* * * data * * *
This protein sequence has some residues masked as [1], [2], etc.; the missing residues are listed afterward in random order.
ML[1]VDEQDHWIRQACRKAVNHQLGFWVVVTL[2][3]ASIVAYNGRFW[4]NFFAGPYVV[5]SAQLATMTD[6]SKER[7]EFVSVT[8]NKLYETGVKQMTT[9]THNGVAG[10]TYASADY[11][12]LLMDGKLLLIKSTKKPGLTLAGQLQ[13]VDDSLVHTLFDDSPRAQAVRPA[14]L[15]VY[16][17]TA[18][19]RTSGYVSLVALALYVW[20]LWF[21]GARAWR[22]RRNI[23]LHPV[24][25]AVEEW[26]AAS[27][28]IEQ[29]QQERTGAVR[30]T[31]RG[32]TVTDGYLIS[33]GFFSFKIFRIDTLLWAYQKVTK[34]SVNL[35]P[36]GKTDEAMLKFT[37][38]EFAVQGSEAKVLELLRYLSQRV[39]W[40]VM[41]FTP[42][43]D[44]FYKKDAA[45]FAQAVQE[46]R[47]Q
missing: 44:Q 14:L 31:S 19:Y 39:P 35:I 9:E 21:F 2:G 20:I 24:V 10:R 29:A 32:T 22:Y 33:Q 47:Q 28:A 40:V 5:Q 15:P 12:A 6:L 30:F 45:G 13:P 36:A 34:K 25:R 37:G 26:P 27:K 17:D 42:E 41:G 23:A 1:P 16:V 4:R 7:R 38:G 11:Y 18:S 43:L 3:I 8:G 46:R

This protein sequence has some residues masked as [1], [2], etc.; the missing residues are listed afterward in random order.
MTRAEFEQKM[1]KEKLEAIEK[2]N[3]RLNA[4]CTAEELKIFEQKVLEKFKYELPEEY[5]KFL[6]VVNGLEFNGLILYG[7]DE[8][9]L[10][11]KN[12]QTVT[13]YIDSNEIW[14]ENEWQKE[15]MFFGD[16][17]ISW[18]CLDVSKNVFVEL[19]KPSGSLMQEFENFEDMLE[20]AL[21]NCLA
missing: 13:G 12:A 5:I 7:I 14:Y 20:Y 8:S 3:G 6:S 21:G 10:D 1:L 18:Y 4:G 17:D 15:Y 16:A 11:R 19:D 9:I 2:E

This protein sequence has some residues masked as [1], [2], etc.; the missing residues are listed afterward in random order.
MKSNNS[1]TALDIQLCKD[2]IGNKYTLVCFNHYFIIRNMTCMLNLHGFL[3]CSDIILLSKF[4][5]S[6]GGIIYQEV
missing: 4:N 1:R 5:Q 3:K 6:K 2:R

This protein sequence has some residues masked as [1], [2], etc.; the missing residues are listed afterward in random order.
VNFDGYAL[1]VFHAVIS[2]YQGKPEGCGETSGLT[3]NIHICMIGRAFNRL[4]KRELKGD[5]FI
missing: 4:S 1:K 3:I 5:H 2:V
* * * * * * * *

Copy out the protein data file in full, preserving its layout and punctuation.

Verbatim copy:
This protein sequence has some residues masked as [1], [2], etc.; the missing residues are listed afterward in random order.
ML[1]VDEQDHWIRQACRKAVNHQLGFWVVVTL[2][3]ASIVAYNGRFW[4]NFFAGPYVV[5]SAQLATMTD[6]SKER[7]EFVSVT[8]NKLYETGVKQMTT[9]THNGVAG[10]TYASADY[11][12]LLMDGKLLLIKSTKKPGLTLAGQLQ[13]VDDSLVHTLFDDSPRAQAVRPA[14]L[15]VY[16][17]TA[18][19]RTSGYVSLVALALYVW[20]LWF[21]GARAWR[22]RRNI[23]LHPV[24][25]AVEEW[26]AAS[27][28]IEQ[29]QQERTGAVR[30]T[31]RG[32]TVTDGYLIS[33]GFFSFKIFRIDTLLWAYQKVTK[34]SVNL[35]P[36]GKTDEAMLKFT[37][38]EFAVQGSEAKVLELLRYLSQRV[39]W[40]VM[41]FTP[42][43]D[44]FYKKDAA[45]FAQAVQE[46]R[47]Q
missing: 44:Q 14:L 31:S 19:Y 39:P 35:I 9:E 21:F 2:G 20:I 24:V 10:R 29:A 32:T 22:Y 33:Q 47:Q 28:A 40:V 5:Q 15:P 12:A 6:L 30:F 45:G 13:P 36:A 34:K 25:R 37:G 26:P 27:K 17:D 42:E 41:G 23:A 1:P 16:V 4:R 7:R 38:G 11:Y 18:S 43:L 3:I 8:G 46:R

This protein sequence has some residues masked as [1], [2], etc.; the missing residues are listed afterward in random order.
MTRAEFEQKM[1]KEKLEAIEK[2]N[3]RLNA[4]CTAEELKIFEQKVLEKFKYELPEEY[5]KFL[6]VVNGLEFNGLILYG[7]DE[8][9]L[10][11]KN[12]QTVT[13]YIDSNEIW[14]ENEWQKE[15]MFFGD[16][17]ISW[18]CLDVSKNVFVEL[19]KPSGSLMQEFENFEDMLE[20]AL[21]NCLA
missing: 13:G 12:A 5:I 7:I 14:Y 20:Y 8:S 3:G 6:S 21:G 10:D 1:L 18:Y 4:G 17:D 15:Y 16:A 11:R 19:D 9:I 2:E

This protein sequence has some residues masked as [1], [2], etc.; the missing residues are listed afterward in random order.
MKSNNS[1]TALDIQLCKD[2]IGNKYTLVCFNHYFIIRNMTCMLNLHGFL[3]CSDIILLSKF[4][5]S[6]GGIIYQEV
missing: 4:N 1:R 5:Q 3:K 6:K 2:R

This protein sequence has some residues masked as [1], [2], etc.; the missing residues are listed afterward in random order.
VNFDGYAL[1]VFHAVIS[2]YQGKPEGCGETSGLT[3]NIHICMIGRAFNRL[4]KRELKGD[5]FI
missing: 4:S 1:K 3:I 5:H 2:V